Wheat firmness from the overnight exchanges held into the US day session amidst ongoing concerns about winter kill, leading corn and beans markets firmer also.
- Chicago wheat March contract up 20.75c/bu to 657.5;
- Kansas wheat March contract up 20.75c/bu to 637.5;
- Minneapolis wheat March contract up 15.25c/bu to 631.25;
- MATIF wheat March contract up €2/t to €230.50/t;
- Corn March contract up 13.5c/bu to 552.25;
- Soybeans March contract up 12.75c/bu to 1384.75;
- Winnipeg canola March contract up C$7.60/t to $738;
- MATIF rapeseed May contract up €7.50/t to €461.50;
- Brent crude April up US$0.21 per barrel to $63.51;
- Dow Jones index up 64 to 31523;
- US dollar index up 0.2 to 90.5
- AUD weaker at $0.776;
- CAD weaker at $1.268;
- EUR weaker at $1.212
The main market-moving news overnight was winter kill damage and risk in US Hard Red Winter (HRW) and western Soft Red Winter (SRW) wheat areas after the recent cold snap. Emails and broker wires are doing the rounds showing snow cover maps. Of course everyone has their own opinion about how accurate those maps are. There was a solid snow fall prior to the coldest snap, but it’s a million-dollar debate about how much insulation/protection the crop ultimately saw. US weather service, NOAA, snow analyses are available here.
Speaking of winter kill, Russian and Ukrainian weather maps are holding fairly steady into the next two weeks with no new immediate concerns and a fair amount of snow still across the coldest winter wheat areas.
We’re back into politicking mode over the new US stimulus bill. Markets are still waiting for the final agreement/passing of the bill, which pundits now are suggesting could be by the end of the month.
The weekly US export inspections, a day delayed with the holiday, reported no real surprises 393,000t wheat, 1.3 million tonnes corn and 800,000t beans, slightly weaker than some expectations but not out of ballpark. There was also 70,000t milo/sorghum, all to China.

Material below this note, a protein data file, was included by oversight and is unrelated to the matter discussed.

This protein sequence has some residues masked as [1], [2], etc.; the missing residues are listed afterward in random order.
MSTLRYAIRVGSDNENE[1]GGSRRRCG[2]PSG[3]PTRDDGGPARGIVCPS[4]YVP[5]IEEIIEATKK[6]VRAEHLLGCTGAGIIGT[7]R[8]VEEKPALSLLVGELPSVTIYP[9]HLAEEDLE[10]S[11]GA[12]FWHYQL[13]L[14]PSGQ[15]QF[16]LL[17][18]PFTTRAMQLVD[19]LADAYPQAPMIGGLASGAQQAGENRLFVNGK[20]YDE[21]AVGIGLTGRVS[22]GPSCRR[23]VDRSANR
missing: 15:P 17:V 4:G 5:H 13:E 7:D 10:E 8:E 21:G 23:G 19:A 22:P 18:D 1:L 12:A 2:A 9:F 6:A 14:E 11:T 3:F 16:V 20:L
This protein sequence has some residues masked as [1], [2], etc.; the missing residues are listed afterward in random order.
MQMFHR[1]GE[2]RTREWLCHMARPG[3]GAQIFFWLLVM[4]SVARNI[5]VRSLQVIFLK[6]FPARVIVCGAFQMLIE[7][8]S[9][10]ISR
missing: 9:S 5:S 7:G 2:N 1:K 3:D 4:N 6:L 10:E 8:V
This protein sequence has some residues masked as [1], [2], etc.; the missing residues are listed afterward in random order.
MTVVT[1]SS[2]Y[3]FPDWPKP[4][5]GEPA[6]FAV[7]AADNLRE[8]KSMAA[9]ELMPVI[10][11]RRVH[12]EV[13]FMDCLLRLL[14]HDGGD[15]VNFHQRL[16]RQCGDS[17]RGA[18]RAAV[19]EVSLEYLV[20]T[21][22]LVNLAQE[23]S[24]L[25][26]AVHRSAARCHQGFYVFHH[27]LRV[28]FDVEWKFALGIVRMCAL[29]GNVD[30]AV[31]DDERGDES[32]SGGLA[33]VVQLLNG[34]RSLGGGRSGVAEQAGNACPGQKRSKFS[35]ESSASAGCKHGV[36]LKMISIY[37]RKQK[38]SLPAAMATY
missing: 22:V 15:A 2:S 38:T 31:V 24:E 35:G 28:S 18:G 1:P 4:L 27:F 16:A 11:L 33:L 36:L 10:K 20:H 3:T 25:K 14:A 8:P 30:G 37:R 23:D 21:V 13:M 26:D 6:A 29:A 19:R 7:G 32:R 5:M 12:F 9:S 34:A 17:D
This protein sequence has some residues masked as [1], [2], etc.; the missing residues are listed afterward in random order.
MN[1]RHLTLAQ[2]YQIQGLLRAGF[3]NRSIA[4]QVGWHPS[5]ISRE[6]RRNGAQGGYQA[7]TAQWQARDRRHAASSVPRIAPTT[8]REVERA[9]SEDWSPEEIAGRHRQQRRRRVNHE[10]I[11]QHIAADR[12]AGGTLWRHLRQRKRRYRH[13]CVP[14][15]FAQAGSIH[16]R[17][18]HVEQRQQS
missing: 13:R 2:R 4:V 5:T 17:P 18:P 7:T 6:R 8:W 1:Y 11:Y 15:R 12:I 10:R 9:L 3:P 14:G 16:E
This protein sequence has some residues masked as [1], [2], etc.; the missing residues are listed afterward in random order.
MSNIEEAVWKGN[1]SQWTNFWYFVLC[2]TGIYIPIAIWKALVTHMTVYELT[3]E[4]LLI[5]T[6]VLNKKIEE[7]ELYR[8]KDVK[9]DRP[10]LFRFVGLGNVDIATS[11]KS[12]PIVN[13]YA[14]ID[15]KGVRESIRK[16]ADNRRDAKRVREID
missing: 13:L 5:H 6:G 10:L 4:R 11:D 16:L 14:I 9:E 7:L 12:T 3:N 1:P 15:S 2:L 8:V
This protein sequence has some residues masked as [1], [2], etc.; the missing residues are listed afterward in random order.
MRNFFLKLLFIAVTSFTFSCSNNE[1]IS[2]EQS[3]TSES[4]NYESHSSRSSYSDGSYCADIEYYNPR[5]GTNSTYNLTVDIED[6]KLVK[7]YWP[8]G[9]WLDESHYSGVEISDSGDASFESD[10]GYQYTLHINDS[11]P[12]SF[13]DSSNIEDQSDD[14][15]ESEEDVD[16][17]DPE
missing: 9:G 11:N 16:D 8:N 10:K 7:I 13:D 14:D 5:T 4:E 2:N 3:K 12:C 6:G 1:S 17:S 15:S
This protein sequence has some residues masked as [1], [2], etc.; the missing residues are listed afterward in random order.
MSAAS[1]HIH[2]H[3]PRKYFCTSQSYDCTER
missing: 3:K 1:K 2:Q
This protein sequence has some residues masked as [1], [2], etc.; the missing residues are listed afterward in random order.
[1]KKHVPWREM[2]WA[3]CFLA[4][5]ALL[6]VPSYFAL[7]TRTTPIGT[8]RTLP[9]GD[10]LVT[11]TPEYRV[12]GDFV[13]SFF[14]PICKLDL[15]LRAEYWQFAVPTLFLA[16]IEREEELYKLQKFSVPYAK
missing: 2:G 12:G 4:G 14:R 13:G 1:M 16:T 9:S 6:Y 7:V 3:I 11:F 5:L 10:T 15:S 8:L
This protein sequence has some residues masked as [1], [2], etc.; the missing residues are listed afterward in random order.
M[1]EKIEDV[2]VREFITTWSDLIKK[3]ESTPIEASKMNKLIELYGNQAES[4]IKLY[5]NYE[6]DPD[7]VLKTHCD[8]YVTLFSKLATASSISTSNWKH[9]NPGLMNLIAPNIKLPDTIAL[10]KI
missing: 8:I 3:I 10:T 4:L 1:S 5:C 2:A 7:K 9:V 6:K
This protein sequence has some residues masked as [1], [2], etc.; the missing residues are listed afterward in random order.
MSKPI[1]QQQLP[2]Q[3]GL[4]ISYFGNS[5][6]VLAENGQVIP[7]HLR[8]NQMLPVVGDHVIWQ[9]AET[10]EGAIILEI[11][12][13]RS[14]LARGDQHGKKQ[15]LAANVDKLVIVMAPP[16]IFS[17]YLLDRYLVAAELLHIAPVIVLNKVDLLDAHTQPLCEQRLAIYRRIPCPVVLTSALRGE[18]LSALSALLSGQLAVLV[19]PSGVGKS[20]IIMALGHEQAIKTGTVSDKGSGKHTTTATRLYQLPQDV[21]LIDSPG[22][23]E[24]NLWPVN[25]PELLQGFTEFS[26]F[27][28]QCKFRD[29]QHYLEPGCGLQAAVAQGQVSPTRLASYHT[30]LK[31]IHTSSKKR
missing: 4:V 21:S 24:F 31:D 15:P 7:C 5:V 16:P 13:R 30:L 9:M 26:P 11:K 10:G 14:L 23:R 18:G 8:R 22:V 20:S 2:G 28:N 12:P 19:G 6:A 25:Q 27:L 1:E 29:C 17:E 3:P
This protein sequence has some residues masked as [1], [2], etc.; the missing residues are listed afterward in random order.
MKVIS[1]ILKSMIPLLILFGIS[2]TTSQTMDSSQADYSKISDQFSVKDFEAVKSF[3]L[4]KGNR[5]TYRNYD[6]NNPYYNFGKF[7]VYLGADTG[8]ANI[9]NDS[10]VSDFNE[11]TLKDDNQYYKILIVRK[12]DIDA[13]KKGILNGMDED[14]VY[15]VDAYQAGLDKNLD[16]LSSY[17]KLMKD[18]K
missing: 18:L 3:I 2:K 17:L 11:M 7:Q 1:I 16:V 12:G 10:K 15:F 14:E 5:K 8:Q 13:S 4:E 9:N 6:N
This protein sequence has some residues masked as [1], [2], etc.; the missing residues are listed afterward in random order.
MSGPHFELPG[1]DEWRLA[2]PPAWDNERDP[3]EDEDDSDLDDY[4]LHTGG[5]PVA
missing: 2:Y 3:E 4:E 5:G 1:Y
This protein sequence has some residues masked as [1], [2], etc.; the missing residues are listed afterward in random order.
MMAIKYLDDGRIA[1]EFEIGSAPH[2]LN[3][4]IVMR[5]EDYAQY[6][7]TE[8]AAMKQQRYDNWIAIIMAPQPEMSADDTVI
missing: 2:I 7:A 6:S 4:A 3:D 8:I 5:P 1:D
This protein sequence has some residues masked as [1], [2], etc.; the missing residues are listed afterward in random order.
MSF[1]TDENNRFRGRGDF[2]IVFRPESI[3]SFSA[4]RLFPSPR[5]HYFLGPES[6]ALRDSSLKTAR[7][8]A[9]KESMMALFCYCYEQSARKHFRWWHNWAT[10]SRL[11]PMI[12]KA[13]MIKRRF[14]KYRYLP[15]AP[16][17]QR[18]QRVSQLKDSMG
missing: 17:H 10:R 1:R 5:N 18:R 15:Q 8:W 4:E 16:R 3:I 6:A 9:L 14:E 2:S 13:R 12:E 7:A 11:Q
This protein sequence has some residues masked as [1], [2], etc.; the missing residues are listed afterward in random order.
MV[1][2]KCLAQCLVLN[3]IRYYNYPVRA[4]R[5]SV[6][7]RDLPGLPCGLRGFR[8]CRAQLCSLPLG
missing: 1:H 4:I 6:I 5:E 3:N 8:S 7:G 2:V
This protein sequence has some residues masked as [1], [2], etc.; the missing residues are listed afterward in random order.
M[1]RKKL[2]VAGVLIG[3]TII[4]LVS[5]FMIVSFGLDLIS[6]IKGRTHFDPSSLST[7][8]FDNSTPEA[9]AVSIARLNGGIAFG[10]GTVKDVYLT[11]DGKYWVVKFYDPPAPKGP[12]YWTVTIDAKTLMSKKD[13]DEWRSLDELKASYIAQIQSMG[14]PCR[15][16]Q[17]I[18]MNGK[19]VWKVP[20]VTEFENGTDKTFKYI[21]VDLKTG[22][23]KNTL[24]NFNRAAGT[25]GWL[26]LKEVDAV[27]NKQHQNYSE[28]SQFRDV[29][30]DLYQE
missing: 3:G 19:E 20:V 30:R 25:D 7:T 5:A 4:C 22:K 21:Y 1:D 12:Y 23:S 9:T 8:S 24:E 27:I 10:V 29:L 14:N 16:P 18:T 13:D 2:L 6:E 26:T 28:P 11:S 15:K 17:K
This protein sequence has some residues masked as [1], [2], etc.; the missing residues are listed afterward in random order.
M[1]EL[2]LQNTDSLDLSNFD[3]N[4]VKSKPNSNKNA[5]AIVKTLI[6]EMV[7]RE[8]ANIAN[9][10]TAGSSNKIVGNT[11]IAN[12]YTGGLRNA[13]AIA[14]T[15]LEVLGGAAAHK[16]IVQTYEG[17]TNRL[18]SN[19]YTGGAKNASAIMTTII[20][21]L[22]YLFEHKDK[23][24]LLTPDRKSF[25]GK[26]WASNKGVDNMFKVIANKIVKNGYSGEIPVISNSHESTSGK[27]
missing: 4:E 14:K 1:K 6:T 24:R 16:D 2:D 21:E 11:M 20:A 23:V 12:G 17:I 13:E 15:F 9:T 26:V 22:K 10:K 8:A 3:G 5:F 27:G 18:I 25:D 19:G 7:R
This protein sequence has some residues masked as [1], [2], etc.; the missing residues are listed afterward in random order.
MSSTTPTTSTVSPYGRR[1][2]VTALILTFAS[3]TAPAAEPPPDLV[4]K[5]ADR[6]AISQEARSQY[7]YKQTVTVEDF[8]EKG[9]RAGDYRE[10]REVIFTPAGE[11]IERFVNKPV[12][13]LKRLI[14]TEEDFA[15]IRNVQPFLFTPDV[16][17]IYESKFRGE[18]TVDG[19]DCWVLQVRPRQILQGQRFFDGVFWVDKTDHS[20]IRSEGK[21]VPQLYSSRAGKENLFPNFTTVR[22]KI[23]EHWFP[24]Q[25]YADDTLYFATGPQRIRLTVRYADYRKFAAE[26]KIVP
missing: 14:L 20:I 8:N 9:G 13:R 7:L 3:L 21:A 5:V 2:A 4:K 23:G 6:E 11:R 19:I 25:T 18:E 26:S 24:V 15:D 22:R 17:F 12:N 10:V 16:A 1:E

Registration for USDA’s annual outlook forum webcast this Thursday/Friday US time is free and available here.
Brazilian bean harvest is slowly picking up pace. Private guesses in the low 10pc range as of last night, but still well below half of “normal” by this point. Similar delays are continuing for safrinha corn planting, following beans, keeping the spectre of yield drag ever present.
US National Oilseed Processors Association (NOPA) soybean crush figures for January were 184.6 million bushels, slightly above expectations and a January crush record. Bean oil stocks were also above expectations though, at 1.799 billion lbs.
No word yet on Algeria’s OAIC (Office Algérien Interprofessionnel des Céréales) wheat tender results. Expect to see unofficial results trickling out later tonight Aussie time or early tomorrow morning. Markets are still comfortable that there will be a fair chunk of French in the mix.
The Ukrainian state statistics agency has pegged winter wheat planted acreage at 6.7mha and barley at 1.1mha, both up about 10pc from prior AgMinistry figures.
Jordanian barley tender from the other day, for Sep/Oct shipment, was cancelled and is set to re-run again next week.
Local markets firmed yesterday with the stronger overnight opens on CBOT. Some east coast wheat and barley values lifted $5/t higher, higher bids finally emerging after last week’s weaker trend.
ASX east coast wheat nearby futures, rising about $4/t, followed the local cash market, with some spread trading on the front end as March delivery approaches. The January 2022 contract saw a little action, pushing up $1/t to $306/t.
More pulse trading activity underway with some upcoming bulk vessels getting covered in SA/Victoria, but box traders still reporting logistical messes.
Weather maps largely unchanged with a few better chances for coastal showers in Queensland but otherwise a fairly dry set of two-week maps.
Source: Lachstock Consulting